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September 13, 2018

Water Test - Water Change

I hope you're not tired of hearing about the fish and their tanks. I'm not tired of writing about them.

Here is today's horrifying water test for ammonia.

On the far left, you can see the color chart. The tubes from left to right belong to the angel tank, the hospital tank, the danio tank and the goldfish tank. The results of these tests have been consistent, so I'm going to set a baseline in hopes that soon this will change. However - in a nutshell - the tanks have not yet cycled and I'm still doing a partial water change on all four tanks tonight.

Angel tank - 20 gal long
AquaClear 50 filter
7 live plants, 3 cory catfish
Test results are either 0.25 or 0.50 ppm Ammonia
I could stare at this for a long time and for a while I convince myself it's one reading and then convince myself it's the other. It looks like it's got some of a yellowish tint. You know what - it doesn't matter. It still needs a water change. It's NOT yellow.

Hospital tank - 10 gal
Penguin 150 filter
12 live plants, 2 crayfish and 1 guppy
Test results are clearly 1 ppm

Danio tank - 20 gal long
Two Penguin 150 filters (previously used)
6 live plants, 10 zebra danios (all still living >1 week)
Test results are a solid 4 ppm

Goldfish tank - 20 gal long
One Penguin 150 filter
One large live plant (hornwort), large carp, 2 comets, 2 albino cory catfish, 6 plecos
Test results 2 ppm

Rinse the tubes soon after you've completed your test. If you don't, you're likely to get a yellow residue in the tube. This can be easily cleaned with a swab - but normal swabs (from your bathroom) are just slightly too short to reach the bottom of the tube. [If you grab the end with a tweezer, you can reach the bottom.]

Notice that I have a piece of white paper behind the tubes. This is not just for the photo. Put a clean piece of white paper behind the tube and make sure the light is above/behind you when you compare the tube to the chart. It may be helpful. However, it's all still green - regardless of shade (level). If you start doubting the results or are unsure if you have ammonia - test your drinking water. This is yellow. The test works.

I've been doing partial water changes daily for about two weeks. I've lost about a dozen angelfish, 9 guppies, one catfish that didn't look like the others (seemed sluggish and dull) and one crayfish.

Notice that the ammonia levels do not correspond exactly with the number of fish. The goldfish tank has more fish, larger fish and fewer plants, but the ammonia levels are lower. Normally the levels are the same as the angel tank, but I may get another ammonia spike there since I changed the filter pump on the tank. [Found that the one I was using was recalled due to being a shock hazard.] To prevent losing all the beneficial bacteria, I took the old filter cartridge and shoved it into the new filter. This is another reason I like the Penguins - they have slots for two filter cartridges. I left it there for about 24 hrs and then discarded it.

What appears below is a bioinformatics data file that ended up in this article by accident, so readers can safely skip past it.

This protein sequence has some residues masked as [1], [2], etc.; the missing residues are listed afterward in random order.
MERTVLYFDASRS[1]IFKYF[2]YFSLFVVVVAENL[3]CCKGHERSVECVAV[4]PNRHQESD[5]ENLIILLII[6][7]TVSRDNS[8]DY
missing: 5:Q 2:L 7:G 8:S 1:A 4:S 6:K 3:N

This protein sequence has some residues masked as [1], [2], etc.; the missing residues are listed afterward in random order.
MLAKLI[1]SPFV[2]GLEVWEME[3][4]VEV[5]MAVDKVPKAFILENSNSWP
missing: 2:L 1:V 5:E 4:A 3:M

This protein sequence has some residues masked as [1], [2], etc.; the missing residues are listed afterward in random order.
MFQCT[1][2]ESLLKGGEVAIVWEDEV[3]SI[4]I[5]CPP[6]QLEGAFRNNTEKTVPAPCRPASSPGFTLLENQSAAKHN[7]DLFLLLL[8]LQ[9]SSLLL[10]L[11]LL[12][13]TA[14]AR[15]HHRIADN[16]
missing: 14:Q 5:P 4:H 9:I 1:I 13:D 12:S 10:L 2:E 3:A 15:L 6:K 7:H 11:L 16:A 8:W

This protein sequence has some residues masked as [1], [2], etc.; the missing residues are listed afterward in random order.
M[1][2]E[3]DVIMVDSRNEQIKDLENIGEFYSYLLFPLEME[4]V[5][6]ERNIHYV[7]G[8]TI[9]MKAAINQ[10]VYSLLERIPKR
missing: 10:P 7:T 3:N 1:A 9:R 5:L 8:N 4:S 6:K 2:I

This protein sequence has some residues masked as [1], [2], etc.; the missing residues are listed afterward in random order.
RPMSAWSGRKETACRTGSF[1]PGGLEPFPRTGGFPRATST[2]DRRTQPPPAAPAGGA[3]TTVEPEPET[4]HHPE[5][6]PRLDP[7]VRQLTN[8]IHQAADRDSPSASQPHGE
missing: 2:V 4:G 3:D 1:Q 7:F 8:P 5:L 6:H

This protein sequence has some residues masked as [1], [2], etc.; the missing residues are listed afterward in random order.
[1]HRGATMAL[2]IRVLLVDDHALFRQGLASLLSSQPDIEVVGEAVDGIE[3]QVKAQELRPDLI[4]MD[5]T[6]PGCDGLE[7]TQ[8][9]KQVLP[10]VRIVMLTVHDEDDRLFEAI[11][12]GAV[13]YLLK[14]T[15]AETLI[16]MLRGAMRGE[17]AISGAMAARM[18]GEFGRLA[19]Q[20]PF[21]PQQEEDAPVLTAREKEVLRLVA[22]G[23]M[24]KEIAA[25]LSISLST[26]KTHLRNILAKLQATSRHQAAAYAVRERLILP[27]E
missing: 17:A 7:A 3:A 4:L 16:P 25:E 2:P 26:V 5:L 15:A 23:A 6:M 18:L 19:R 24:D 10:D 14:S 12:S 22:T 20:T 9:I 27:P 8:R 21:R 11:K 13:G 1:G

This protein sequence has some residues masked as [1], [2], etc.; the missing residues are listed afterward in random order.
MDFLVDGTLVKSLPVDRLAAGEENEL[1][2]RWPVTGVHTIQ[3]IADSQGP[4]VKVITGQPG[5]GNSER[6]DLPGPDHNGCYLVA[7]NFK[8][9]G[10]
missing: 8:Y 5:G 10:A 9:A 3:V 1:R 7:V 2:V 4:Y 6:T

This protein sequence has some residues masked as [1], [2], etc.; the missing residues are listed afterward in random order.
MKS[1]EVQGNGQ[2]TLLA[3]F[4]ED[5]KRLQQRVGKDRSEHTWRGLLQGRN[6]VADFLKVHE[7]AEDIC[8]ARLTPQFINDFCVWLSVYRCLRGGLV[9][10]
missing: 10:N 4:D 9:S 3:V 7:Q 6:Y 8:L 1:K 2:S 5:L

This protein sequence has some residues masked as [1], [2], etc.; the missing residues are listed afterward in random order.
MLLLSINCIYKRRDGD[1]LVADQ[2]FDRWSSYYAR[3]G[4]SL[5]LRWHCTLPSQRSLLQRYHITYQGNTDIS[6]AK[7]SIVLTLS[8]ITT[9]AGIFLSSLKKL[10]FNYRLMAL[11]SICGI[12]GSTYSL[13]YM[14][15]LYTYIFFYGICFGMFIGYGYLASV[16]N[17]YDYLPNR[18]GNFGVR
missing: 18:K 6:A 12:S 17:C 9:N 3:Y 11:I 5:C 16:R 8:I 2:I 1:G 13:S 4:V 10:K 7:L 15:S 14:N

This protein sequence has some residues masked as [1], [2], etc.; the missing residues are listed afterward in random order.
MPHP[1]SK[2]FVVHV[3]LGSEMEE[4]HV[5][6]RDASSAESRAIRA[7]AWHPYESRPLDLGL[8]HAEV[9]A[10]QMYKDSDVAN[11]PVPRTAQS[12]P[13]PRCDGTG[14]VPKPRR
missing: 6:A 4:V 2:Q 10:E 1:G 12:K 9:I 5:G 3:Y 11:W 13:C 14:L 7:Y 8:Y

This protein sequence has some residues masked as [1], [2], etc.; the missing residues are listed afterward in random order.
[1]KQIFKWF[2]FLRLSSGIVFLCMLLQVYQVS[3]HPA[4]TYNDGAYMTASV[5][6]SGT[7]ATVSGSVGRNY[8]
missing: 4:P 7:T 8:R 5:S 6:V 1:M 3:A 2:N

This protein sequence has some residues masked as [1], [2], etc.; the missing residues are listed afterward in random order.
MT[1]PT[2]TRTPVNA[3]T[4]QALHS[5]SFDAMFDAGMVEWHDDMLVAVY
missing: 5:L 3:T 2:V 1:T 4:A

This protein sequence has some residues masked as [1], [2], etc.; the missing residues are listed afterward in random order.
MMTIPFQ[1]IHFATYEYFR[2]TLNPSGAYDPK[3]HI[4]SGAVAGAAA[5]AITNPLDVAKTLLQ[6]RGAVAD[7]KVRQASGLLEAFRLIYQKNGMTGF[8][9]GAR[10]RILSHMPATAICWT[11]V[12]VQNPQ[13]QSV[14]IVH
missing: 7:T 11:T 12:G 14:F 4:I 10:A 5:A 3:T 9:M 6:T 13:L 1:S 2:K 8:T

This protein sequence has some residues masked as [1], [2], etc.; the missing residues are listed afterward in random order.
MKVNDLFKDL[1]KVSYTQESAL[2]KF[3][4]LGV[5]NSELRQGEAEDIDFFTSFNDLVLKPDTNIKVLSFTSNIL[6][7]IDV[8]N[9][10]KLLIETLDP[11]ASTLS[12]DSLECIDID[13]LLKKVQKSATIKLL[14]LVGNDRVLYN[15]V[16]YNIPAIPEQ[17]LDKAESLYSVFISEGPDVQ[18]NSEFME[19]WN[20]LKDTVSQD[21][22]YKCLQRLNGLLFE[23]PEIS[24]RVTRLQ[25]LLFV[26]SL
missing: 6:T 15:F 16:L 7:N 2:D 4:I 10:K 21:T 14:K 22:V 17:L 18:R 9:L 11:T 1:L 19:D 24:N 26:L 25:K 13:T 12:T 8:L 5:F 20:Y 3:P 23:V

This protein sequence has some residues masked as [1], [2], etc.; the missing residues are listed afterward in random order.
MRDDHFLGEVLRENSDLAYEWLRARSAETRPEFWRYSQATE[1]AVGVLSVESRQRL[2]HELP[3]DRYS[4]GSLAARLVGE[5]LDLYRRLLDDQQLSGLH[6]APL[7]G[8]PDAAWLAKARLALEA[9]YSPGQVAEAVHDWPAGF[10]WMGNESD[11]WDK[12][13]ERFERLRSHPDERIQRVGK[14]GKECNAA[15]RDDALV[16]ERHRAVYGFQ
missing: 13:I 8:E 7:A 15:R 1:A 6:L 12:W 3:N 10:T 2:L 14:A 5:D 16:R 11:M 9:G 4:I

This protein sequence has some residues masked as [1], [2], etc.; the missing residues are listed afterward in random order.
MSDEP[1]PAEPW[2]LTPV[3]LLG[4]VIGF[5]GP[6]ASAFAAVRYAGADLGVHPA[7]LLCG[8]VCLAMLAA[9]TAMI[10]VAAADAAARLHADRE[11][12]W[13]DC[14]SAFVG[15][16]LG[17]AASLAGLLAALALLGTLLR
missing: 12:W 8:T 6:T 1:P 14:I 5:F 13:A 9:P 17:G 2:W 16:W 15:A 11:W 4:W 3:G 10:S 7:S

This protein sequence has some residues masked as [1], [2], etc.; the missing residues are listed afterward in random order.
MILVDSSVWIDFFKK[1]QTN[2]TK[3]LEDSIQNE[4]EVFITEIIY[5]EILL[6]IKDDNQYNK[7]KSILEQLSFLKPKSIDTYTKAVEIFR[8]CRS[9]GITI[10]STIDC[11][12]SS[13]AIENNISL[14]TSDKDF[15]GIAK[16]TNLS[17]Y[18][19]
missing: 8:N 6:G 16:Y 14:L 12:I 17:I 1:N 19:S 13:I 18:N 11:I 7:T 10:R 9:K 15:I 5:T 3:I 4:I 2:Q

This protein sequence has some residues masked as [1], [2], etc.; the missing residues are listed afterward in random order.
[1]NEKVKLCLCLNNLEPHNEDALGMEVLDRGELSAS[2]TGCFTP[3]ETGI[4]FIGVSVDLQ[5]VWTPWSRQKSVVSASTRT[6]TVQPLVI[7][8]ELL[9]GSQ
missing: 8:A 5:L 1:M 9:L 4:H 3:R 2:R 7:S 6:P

I've gotten the water changes down to about 90 min. I fill the 5 gal bucket with water, treat the water and then remove water from two tanks. I fill the bottom tank first. Once the bucket is empty, I refill and treat and pull water from the other two tanks. Once that bucket is empty, I refill, treat and take a break. Then I empty that bucket (always start with the bottom tank) and fill, treat and break. This allows time for the chemicals to interact with the water and remove the chlorine. I fill the bottom tanks first because it's easier to dump the end of the bucket in the top tanks.

Using the siphon, when you switch from sending water to the bucket to pulling water out, make sure all the water has been evacuated from the hose. Otherwise you will have trouble getting any kind of suction when trying to vacuum the gravel. I lift the end of the hose and continue this all along the hose until I reach the sink. You can hear a louder sound when it's empty. And do not use the lever at the tube end to stop the water. This works well on my garden hose, so I tried it on the siphon - once. When the bucket is full, change the lever at the sink. You don't have to believe me. They sell the replacement part at the same pet store where you bought the siphon. They don't cost much. Buy one and clean up the water.

Posted by BlueWolf on September 13, 2018 09:42 PM